“I believe that you do,” Kopaka said.
“I knew…” Pohatu’s sentence was cut short by a loud belch. “I-I knew a guy who looked just like you,” he smirked. “A T-Toa,” he continued. “A - hic- a ■■■■■ he was, too… would’a made a Makuta look nice!” he laughed, but the laughter quickly descended into a harsh coughing fit. Kopaka retreated somewhat as Pohatu hacked up some kind of mucoid substance, which he re-swallowed afterwards. The Toa of Stone leant back, staring up at the ceiling in drunken satisfaction. “…that bastard left years ago…” He remained silent for a few seconds, then gestured at Kopaka: “Y-you should go find him… he’d love your company.”
“Who?” Kopaka asked. His voice had taken on a distinctly cooler tone.
“Ah…” Pohatu contorted his face as though in deep thought. “Meh… I don’t remember the name.”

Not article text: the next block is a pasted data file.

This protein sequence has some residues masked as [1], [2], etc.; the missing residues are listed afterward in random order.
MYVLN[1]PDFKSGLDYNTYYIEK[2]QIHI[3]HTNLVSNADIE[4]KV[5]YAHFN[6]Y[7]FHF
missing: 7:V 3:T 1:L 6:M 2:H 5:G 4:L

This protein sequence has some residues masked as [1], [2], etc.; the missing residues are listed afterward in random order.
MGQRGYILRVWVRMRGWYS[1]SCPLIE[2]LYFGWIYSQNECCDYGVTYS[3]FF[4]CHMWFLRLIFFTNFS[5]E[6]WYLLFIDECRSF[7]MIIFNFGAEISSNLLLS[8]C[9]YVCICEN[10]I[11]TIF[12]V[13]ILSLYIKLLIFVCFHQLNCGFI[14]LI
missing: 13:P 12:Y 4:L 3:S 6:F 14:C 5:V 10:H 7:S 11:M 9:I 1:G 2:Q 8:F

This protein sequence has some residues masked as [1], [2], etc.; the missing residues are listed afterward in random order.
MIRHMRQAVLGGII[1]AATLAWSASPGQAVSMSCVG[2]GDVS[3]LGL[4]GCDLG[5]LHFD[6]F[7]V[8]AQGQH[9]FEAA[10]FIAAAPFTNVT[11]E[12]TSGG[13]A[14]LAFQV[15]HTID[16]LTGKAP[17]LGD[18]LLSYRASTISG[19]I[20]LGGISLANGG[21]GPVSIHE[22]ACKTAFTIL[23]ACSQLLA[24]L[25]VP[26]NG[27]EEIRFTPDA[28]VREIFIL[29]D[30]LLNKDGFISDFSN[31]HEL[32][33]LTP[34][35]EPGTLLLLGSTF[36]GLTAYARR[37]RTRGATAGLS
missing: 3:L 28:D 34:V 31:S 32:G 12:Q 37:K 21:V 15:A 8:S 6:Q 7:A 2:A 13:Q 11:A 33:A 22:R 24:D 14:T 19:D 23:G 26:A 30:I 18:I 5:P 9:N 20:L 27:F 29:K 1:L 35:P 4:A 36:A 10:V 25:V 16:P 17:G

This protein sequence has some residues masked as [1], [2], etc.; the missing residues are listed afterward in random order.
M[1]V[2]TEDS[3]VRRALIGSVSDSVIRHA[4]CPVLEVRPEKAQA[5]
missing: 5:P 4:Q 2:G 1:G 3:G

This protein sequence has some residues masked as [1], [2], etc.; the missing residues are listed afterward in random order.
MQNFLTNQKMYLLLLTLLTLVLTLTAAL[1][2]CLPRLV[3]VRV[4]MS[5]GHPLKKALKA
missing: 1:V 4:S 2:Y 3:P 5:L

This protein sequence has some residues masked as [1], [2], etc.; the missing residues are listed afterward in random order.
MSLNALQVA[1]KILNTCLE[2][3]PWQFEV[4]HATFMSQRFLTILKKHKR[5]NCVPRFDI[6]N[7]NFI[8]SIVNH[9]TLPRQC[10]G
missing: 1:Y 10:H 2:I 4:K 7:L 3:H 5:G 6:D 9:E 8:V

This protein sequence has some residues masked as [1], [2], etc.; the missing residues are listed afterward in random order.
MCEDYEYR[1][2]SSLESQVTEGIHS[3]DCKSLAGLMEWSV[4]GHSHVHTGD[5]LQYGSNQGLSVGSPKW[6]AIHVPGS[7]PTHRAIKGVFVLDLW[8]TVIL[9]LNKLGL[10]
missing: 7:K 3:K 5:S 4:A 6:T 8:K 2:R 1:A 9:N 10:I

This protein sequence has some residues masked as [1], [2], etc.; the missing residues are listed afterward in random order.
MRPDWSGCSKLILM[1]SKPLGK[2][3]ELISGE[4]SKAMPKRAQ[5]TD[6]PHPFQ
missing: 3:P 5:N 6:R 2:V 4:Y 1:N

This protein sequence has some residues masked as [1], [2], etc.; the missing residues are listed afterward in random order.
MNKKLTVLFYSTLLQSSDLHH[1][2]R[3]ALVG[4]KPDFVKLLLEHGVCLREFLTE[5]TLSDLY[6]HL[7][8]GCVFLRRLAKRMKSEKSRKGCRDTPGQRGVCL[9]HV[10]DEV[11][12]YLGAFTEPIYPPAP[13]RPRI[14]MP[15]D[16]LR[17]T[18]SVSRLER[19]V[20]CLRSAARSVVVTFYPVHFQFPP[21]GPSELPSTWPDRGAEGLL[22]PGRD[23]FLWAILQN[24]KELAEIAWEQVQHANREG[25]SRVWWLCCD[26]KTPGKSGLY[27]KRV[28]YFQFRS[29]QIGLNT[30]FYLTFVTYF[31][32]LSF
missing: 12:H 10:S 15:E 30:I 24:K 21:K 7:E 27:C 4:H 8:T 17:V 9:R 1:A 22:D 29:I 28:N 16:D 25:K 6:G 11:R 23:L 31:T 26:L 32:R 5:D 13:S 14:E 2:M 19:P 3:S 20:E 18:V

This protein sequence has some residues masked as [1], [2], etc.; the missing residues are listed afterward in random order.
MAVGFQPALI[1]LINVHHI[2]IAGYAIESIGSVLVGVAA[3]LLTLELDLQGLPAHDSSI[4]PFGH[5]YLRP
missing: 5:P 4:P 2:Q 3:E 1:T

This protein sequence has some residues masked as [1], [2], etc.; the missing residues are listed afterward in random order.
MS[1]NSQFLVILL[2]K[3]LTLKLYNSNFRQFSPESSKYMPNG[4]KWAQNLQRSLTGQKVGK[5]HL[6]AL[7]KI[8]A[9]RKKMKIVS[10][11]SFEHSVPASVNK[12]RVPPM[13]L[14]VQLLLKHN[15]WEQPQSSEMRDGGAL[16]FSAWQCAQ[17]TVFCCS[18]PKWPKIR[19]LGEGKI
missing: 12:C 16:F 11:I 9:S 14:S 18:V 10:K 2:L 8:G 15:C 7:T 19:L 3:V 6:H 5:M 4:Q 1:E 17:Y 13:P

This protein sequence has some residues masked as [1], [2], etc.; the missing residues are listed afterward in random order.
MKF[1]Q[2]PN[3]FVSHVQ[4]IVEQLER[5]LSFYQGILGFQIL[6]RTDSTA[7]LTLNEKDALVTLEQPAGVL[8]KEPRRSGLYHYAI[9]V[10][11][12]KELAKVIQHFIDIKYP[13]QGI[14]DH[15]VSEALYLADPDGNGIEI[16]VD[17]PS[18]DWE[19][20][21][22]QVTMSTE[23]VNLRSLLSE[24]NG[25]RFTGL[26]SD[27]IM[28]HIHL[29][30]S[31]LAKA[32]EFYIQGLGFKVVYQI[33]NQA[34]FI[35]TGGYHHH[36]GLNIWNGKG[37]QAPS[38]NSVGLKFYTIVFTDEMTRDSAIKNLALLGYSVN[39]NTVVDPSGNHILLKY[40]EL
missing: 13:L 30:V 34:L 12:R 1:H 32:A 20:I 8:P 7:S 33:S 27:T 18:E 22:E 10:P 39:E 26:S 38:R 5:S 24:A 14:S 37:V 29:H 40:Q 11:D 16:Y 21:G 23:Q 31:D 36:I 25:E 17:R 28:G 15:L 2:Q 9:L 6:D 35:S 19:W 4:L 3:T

“Was it Kopaka?” the Toa of Ice asked.
“Kopaka! Yes, Kopaka!” Pohatu blurted out. “That was him! Hehehe….”
“I know Kopaka.”
“You do, huh?” Pohatu leant forward and locked eyes with Kopaka, though he appeared to have a hard time focusing. He looked him up and down. “Nah!” he eventually concluded. “The guy’s stone dead, I’m sure.” He laughed again, but his jovial mood quickly seemed to drop. “You… you wanna know the worst part?” he slurred.
“Do tell,” Kopaka said coldly.
“I - hic - I never told him… never told him how much of an ■■■ he was!” Pohatu laughed out loud. Kopaka assumed a scornful gaze, clearly not amused by his brother’s delirium. Pohatu took no notice as he turned and rummaged around the ground behind the chair, producing a fresh bottle of what looked like a rather stiff drink. After some uncoordinated picking at the cork, he managed to open it and take a few swigs. Indignant, Kopaka turned and walked back across the room and out the door, kicking a bottle aside along the way. I turned to follow, but Pohatu gestured at me. “You… hic… You look nice... I swear, if we were meatos…” Pohatu’s voice trailed off us he looked me up and down, making me feel profoundly uncomfortable. I quickly followed Kopaka as Pohatu took to his bottle again.